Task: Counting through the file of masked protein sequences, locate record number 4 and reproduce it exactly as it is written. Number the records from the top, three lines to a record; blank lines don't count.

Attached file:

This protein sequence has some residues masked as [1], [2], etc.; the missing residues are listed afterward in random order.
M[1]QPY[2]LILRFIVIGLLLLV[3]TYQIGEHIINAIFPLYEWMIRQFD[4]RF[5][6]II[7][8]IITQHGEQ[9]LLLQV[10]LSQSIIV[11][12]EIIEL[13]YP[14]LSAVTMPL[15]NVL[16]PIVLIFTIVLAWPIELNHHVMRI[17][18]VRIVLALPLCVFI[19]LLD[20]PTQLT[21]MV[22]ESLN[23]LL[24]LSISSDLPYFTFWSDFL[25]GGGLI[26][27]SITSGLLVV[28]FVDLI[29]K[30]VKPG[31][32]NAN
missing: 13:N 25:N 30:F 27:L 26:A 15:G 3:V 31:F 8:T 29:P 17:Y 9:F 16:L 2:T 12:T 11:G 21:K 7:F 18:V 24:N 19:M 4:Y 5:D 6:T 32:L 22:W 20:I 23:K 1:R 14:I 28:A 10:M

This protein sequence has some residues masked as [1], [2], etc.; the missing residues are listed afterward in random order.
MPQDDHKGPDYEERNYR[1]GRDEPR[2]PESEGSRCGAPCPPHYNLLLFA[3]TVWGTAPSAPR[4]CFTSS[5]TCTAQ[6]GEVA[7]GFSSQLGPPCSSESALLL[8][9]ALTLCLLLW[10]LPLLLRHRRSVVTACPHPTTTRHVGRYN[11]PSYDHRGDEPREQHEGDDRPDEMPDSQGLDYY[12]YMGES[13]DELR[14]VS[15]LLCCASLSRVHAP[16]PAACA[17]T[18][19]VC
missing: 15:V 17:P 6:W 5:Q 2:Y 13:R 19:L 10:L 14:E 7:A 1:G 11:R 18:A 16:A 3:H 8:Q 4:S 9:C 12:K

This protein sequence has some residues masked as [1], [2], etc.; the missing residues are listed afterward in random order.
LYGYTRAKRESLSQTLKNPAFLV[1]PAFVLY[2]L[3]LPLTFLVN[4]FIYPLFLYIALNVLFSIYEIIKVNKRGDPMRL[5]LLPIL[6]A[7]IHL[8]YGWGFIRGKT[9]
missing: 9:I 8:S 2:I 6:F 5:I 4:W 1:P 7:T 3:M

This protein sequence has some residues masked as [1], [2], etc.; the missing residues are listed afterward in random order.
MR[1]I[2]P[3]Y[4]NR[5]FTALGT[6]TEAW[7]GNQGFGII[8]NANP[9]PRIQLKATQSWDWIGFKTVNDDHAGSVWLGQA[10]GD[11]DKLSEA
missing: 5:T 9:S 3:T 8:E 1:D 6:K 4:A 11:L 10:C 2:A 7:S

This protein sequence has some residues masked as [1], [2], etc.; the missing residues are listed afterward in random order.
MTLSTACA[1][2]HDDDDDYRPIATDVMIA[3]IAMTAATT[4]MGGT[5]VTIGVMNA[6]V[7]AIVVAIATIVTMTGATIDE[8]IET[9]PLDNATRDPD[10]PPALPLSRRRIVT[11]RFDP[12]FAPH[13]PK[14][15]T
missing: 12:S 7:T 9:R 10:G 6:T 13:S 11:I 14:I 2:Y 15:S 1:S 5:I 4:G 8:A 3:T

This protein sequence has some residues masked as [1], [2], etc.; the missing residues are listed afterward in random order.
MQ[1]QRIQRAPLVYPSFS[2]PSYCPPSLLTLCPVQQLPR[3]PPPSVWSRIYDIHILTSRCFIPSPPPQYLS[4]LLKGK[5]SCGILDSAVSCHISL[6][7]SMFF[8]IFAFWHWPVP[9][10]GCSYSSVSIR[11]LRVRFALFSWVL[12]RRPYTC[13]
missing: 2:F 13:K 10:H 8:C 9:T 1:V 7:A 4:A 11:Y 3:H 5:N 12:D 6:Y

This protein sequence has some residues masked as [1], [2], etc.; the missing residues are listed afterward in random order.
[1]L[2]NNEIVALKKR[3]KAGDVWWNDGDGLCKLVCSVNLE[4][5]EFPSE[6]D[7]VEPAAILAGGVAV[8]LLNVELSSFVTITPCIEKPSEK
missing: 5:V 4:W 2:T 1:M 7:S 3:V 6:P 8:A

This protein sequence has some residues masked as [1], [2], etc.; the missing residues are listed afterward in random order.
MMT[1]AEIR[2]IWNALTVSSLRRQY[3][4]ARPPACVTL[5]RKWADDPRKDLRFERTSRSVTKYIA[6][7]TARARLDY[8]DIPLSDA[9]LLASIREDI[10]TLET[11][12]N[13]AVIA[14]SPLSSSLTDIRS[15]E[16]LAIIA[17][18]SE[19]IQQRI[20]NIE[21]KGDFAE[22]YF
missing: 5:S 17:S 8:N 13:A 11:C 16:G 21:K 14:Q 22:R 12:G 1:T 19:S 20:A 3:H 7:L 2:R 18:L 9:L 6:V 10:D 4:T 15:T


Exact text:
This protein sequence has some residues masked as [1], [2], etc.; the missing residues are listed afterward in random order.
MR[1]I[2]P[3]Y[4]NR[5]FTALGT[6]TEAW[7]GNQGFGII[8]NANP[9]PRIQLKATQSWDWIGFKTVNDDHAGSVWLGQA[10]GD[11]DKLSEA
missing: 5:T 9:S 3:T 8:E 1:D 6:K 4:A 11:L 10:C 2:A 7:S